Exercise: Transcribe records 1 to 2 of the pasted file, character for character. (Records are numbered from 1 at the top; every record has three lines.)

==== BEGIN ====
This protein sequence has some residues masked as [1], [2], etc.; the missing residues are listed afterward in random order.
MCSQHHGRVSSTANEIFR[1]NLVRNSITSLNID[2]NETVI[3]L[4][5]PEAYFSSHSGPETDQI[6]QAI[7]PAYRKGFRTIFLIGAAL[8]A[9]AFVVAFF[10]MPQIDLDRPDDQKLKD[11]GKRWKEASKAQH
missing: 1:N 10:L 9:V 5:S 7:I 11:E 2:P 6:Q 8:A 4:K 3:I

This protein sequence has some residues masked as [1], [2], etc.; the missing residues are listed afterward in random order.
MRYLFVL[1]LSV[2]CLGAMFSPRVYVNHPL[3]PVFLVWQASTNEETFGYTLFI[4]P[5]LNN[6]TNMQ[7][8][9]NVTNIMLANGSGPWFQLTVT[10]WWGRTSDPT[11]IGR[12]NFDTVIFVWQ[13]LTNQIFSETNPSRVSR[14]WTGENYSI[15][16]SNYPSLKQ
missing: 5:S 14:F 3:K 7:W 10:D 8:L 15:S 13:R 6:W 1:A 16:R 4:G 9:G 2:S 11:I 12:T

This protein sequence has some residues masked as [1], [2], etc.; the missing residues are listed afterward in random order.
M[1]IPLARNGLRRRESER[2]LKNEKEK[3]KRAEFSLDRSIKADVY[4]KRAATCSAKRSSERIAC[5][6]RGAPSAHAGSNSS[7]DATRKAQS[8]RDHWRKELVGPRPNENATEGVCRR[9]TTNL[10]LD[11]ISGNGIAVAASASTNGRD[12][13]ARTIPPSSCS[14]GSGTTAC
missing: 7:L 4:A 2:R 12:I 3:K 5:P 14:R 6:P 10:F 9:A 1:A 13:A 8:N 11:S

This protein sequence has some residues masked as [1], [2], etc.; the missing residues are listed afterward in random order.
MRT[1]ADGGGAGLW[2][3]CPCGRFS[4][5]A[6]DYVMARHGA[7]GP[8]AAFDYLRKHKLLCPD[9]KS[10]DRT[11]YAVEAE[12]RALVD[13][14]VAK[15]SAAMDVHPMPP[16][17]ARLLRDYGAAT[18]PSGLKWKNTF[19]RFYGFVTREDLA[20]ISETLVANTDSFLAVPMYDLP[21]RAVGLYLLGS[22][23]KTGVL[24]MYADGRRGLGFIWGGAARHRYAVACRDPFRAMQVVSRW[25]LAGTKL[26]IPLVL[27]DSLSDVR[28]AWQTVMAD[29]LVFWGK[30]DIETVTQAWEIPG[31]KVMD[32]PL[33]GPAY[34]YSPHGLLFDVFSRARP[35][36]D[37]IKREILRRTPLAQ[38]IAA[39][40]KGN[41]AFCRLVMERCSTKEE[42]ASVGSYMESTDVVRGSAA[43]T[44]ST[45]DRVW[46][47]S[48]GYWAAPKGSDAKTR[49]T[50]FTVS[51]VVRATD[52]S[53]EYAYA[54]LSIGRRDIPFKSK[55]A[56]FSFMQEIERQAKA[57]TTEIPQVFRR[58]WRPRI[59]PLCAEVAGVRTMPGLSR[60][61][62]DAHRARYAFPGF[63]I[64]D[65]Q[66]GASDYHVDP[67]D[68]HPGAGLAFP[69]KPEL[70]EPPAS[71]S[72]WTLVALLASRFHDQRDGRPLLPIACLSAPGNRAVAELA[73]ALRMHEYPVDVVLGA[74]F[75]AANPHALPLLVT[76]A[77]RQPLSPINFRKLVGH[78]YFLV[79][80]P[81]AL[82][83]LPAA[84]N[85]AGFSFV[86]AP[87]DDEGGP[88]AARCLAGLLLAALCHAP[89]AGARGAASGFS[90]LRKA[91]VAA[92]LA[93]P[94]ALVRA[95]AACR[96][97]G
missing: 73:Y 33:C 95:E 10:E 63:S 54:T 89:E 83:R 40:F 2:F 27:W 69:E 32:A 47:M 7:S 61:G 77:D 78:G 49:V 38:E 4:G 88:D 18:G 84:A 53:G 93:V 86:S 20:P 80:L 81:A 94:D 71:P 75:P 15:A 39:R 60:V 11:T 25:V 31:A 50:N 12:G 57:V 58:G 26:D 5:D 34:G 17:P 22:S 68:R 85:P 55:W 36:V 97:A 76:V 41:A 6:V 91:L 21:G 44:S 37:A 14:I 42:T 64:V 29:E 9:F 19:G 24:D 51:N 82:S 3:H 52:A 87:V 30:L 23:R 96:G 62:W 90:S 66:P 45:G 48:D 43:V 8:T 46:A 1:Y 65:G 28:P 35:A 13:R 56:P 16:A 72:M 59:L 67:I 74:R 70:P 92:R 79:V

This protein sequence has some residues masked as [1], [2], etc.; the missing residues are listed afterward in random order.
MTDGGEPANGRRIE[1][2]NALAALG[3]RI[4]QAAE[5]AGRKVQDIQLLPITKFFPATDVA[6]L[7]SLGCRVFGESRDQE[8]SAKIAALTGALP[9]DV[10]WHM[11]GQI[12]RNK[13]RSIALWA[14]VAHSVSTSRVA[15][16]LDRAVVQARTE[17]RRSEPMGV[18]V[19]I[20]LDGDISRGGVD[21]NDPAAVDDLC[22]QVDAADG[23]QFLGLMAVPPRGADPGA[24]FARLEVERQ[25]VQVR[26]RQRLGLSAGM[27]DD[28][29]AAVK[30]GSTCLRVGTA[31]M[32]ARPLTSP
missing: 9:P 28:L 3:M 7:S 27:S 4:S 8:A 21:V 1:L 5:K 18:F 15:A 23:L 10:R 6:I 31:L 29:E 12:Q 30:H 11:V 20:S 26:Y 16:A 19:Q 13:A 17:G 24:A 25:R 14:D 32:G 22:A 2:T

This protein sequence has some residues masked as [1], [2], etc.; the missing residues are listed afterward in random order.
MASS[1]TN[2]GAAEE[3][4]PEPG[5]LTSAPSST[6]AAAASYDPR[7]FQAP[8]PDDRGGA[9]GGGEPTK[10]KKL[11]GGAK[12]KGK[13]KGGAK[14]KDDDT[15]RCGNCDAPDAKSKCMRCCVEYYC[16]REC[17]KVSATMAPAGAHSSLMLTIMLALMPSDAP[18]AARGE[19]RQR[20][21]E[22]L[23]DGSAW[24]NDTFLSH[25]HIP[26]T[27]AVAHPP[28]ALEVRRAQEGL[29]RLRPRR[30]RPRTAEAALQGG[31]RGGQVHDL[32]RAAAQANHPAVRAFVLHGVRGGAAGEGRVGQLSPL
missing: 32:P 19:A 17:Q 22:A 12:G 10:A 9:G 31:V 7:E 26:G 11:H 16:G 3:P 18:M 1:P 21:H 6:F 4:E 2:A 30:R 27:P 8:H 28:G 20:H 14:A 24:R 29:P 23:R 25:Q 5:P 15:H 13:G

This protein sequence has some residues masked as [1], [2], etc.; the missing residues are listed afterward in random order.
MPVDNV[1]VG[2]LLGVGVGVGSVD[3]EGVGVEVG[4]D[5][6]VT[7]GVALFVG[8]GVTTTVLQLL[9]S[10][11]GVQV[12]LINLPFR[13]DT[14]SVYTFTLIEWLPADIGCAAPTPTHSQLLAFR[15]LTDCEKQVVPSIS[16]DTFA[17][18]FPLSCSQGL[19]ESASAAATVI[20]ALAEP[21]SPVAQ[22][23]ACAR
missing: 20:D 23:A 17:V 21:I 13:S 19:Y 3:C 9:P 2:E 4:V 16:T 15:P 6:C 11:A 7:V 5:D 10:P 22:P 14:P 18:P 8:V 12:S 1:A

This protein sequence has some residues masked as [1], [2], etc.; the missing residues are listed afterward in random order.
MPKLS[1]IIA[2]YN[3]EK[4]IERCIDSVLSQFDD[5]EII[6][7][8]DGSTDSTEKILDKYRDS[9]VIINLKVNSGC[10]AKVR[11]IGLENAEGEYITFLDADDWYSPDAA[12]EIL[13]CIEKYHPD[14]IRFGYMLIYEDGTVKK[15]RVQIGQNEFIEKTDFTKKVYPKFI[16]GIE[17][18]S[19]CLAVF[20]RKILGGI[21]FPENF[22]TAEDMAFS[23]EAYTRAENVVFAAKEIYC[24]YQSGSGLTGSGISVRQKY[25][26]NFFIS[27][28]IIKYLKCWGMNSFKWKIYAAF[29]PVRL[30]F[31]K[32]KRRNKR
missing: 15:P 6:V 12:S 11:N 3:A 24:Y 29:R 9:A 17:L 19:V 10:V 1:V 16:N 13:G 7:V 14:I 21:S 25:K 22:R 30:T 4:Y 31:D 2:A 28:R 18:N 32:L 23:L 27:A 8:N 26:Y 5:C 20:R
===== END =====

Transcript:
This protein sequence has some residues masked as [1], [2], etc.; the missing residues are listed afterward in random order.
MCSQHHGRVSSTANEIFR[1]NLVRNSITSLNID[2]NETVI[3]L[4][5]PEAYFSSHSGPETDQI[6]QAI[7]PAYRKGFRTIFLIGAAL[8]A[9]AFVVAFF[10]MPQIDLDRPDDQKLKD[11]GKRWKEASKAQH
missing: 1:N 10:L 9:V 5:S 7:I 11:E 2:P 6:Q 8:A 4:K 3:I

This protein sequence has some residues masked as [1], [2], etc.; the missing residues are listed afterward in random order.
MRYLFVL[1]LSV[2]CLGAMFSPRVYVNHPL[3]PVFLVWQASTNEETFGYTLFI[4]P[5]LNN[6]TNMQ[7][8][9]NVTNIMLANGSGPWFQLTVT[10]WWGRTSDPT[11]IGR[12]NFDTVIFVWQ[13]LTNQIFSETNPSRVSR[14]WTGENYSI[15][16]SNYPSLKQ
missing: 5:S 14:F 3:K 7:W 10:D 8:L 15:S 13:R 6:W 1:A 16:R 4:G 9:G 2:S 11:I 12:T